Floating and Non-Floating Floors

by | Nov 19, 2018 | Surface preparation, Concrete Repair, Polished Concrete, Polished Concrete Floors

Science fiction writers love things that defy gravity. While we’re still waiting on hovercars, we’ve come up with astounding new technologies since the halcyon days of sci-fi; maglev trains, rocket ships to the moon and zero-g commercial flights have all become available. Having developed all these technologies, what’s going to come next should seem obvious to any creative thinker; floating floors!

Okay, I’ll admit, there was a bit of deception in my previous description; floating floors have absolutely nothing to do with zero gravity or science fiction, and they’re already both widely available and used. There are two types of flooring you need to know about; floating and non-floating. The difference is whether or not the floor is nailed or glued down; if it’s not, then it’s considered a floating floor. Floating floors are pieced together like a puzzle, and held together through friction and other physical forces; floating floors are not held together through attachment to a subfloor.

Floating floors have several advantages over their non-floating cousins. First, there’s no need to use glue to attach it to the subfloor, which can mean a more environmentally friendly flooring solution. Additionally, floating floors can breathe, because they’re not attached to a subfloor; that means if the flooring undergoes expansion and contraction due to fluctuations in temperature or humidity, it will be less prone to cracking and other structural hazards.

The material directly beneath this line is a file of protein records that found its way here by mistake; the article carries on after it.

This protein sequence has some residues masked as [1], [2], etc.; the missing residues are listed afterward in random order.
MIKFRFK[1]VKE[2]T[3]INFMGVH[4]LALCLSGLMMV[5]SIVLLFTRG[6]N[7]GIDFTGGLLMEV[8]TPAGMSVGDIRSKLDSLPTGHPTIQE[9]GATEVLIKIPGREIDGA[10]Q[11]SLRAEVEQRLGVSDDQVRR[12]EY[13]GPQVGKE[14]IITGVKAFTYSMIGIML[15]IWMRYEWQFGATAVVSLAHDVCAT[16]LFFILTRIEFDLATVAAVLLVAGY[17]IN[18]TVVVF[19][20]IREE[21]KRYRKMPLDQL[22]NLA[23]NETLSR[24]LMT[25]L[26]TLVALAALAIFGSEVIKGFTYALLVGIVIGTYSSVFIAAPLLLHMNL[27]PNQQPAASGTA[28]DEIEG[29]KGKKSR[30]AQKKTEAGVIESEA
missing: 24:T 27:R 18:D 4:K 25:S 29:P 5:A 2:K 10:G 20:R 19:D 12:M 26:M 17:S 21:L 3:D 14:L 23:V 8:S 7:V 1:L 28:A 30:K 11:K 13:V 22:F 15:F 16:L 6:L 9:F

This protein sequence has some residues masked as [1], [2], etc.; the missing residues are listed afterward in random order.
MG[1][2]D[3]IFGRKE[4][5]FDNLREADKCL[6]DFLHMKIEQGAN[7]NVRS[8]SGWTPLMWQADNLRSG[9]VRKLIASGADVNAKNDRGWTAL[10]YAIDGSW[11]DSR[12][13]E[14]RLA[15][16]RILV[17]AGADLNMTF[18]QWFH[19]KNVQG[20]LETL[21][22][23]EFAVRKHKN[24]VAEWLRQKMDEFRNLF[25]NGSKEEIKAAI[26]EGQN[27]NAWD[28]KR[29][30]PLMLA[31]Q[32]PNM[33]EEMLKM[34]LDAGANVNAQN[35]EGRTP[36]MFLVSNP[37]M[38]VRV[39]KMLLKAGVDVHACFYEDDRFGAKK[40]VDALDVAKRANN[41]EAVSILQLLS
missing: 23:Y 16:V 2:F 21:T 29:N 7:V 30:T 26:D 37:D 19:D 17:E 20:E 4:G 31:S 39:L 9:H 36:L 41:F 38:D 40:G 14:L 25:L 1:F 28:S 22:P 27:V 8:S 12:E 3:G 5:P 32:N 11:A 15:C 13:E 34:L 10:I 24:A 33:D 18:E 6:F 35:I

Floating floors come with a number of disadvantages, however. Durable materials like polished concrete and epoxy are of course, not considered floating; their installation relies on the careful construction of substrate, and precise application of the flooring. As such, most commercial and industrial flooring will not be floating. Materials used to create floating flooring tend to be quite thin, and their non-affixation to the subflooring means noise will travel easily from floor to floor.

Most floating floor is laminate flooring; this type is not at all suitable for industrial use, because it can’t take a lot of weight. Even an office reception area is probably not well suited to laminate flooring; eventually, all of that weight will cause the flooring to begin to sag. When professional flooring companies do an installation, they’ll make sure to account for changes in temperature and moisture so that the flooring can endure expansion and contraction.

Expansion and contraction will, of course, affect even the most durable flooring over time, and that’s why it’s important to find the best concrete repair company to fix any problems you have with your flooring. Cracks can allow moisture to affect reach rebar, creating rust that expands the rebar up to 10 times its normal size, creating further cracking. Susceptibility to these conditions is the trade-off for durable, long-lasting floors. Make sure your flooring is installed and repaired by experienced, professional contractors so that you can mitigate the disadvantages of a non-floating floor, while reaping the benefits.


Technical Concrete Finishes

CEOMichael Rosenblat

With over 20 years in the field of technical concrete finishes, I offer a deep experience and precision in design and application of concrete floors. As founder of TCF West, I lead my team in crafting durable, aesthetically striking industrial floors. In this blog, I share industry insights to help elevate your space through quality flooring. Let’s connect to transform your environment with custom floors that meet your needs.